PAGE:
Congressman Barney Frank had it right the first time, when he openly called last week for Jane Lubchenco's resignation or ouster as chief administrator of the National Oceanic Atmospheric Administration.
He was right in the money in noting that Lubchenco's attitude toward commercial fishermen bordered on downright "hostility."
Indeed, for all her now-clearly bogus promises to mend the admittedly "dysfunctional" relationship between fishermen and the bureaucrats who regulate them, those wrongs have worsened, not eased, in the last 18 months since the former Environmental Defense vice chairwoman brought that high-powered lobbyist group's "catch shares" manifesto right into NOAA. And it was good to see local Congressman John Tierney and North Carolina Republican Congressman Walter Jones join the call for Lubchenco's ouster, too.
So now we can only hope Frank is also proven right — and real soon — after backing off his demand for Lubchenco's ouster a day later on assurances from high-ranking facets of the Obama administration that fishermen's concerns can indeed be addressed with Lubchenco in place.
"They're telling me they can get this done without (ousting Lubchenco)," Frank said in a Friday call to the Times. "I hope they can show me that, but if they can ... take care of this without that step, I'm willing to work with them on what I think now is a higher level."
What does it mean to hear White House officials can "get this done" with Lubchenco still on the NOAA throne? Well, here's a checklist we'd like to see the congressman use over the next week or so — and make no mistake about it, there needs to some action, not talk, within that time frame:
Lubchenco and NOAA General Counsel Lois Schiffer must order an outside independent investigation aimed at bringing ousted NOAA law enforcement chief Dale Jones and his henchmen — like Gloucester-based Andy Cohen and Charles Juliand — to justice.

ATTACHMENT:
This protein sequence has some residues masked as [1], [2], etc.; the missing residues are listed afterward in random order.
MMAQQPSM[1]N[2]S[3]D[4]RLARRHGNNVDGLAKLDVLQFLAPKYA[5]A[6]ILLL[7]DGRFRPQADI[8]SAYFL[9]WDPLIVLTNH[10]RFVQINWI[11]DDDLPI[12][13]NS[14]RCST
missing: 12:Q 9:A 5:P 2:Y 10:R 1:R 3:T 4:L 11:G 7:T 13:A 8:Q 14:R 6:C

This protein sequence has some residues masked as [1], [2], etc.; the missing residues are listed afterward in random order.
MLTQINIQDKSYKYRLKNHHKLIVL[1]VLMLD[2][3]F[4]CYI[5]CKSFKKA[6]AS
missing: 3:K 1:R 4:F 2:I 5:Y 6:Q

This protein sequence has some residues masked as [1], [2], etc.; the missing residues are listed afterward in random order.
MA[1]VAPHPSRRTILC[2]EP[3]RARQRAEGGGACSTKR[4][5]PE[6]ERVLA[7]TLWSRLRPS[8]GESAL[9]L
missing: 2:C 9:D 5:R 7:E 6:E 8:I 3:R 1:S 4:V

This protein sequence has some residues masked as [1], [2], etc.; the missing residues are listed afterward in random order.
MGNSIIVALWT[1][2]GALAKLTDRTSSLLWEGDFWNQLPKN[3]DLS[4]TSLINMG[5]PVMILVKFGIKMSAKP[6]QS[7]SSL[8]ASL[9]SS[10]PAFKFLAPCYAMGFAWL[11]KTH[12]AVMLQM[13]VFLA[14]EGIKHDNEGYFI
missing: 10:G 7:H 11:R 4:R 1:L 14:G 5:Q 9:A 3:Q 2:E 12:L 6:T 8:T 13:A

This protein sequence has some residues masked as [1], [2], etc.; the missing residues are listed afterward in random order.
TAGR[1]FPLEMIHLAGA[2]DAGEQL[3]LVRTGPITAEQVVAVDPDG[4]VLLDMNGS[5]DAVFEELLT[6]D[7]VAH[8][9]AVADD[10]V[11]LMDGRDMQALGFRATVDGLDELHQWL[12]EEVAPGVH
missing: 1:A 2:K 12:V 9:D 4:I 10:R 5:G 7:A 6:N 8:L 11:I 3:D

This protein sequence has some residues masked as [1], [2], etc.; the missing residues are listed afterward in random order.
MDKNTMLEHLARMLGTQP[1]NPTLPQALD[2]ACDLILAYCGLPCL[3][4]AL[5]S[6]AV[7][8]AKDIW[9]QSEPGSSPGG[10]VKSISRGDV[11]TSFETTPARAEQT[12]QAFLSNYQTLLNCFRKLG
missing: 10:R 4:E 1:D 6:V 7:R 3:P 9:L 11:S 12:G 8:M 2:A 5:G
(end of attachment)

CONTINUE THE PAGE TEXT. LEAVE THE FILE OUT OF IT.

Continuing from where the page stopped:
The audit report from the Inspector General's office clearly shows gross mismanagement and abuse of the $90 million-plus Asset Forfeiture Fund built on criminally excessive fines paid by fishermen. And it hasn't even addressed issues like NOAA thugs' wrongful, after-hours 2005 entry into the Gloucester Seafood Display Auction, or the witness intimidation two NOAA agents carried out visiting Intershell owner Monte Rome prior to his scheduled auction case testimony this past February.
Any diminished total allowable catch limits should be frozen at the levels of last year's landings until NOAA Fisheries can show qualified, independent science confirming that any drops in allocation are justified.
All aspects of Amendment 16 — the new regulatory format that includes New England's conversion to catch shares, and absurd new mandates regarding the landings of bycatch and a bogus observer program — must be set aside until NOAA Fisheries can rectify the many discrepancies between its allocation limits and current scientific reports — and its own admitted errors in landings data used to set individual fishermen's catch shares.
There are already moves afoot toward some of these goals. A federal lawsuit filed by the cities of Gloucester and New Bedford — backed by Congressman Frank, Gov. Deval Patrick and others — targets changes that need to be made in Amendment 16. And federal legislation aims to make a series of necessary provisions in the Magnuson-Stevens Act, the framework for governing America's fisheries.
But Lubchenco, the scientist who's seemingly sold out her credibility to advance the EDF catch share agenda, has adamantly opposed any such moves. Indeed, she and Commerce Secretary Gary Locke have stonewalled any initiatives that run contrary to Dr. Jane's stated goal to "consolidate" a "significant" portion of the fleet — flying even in the face of the president's push for jobs.
Frank said the White House gave him assurances that issues raised by fishermen now have the "highest priority" — but that removing Lubchenco would be a "drastic" step that's not needed. That must mean it would be more "drastic" than her own actions — and inaction — now driving out waterfront jobs, and driving small, independent fishing-boat businesses out of the industry and their way of life.
We hope that Frank is indeed right — and that he isn't being lied to, just as those in the fishing industry have been lied to so many times before. For if there is no immediate change of course, Frank and others had better be ready to sound the alarm bells again real soon.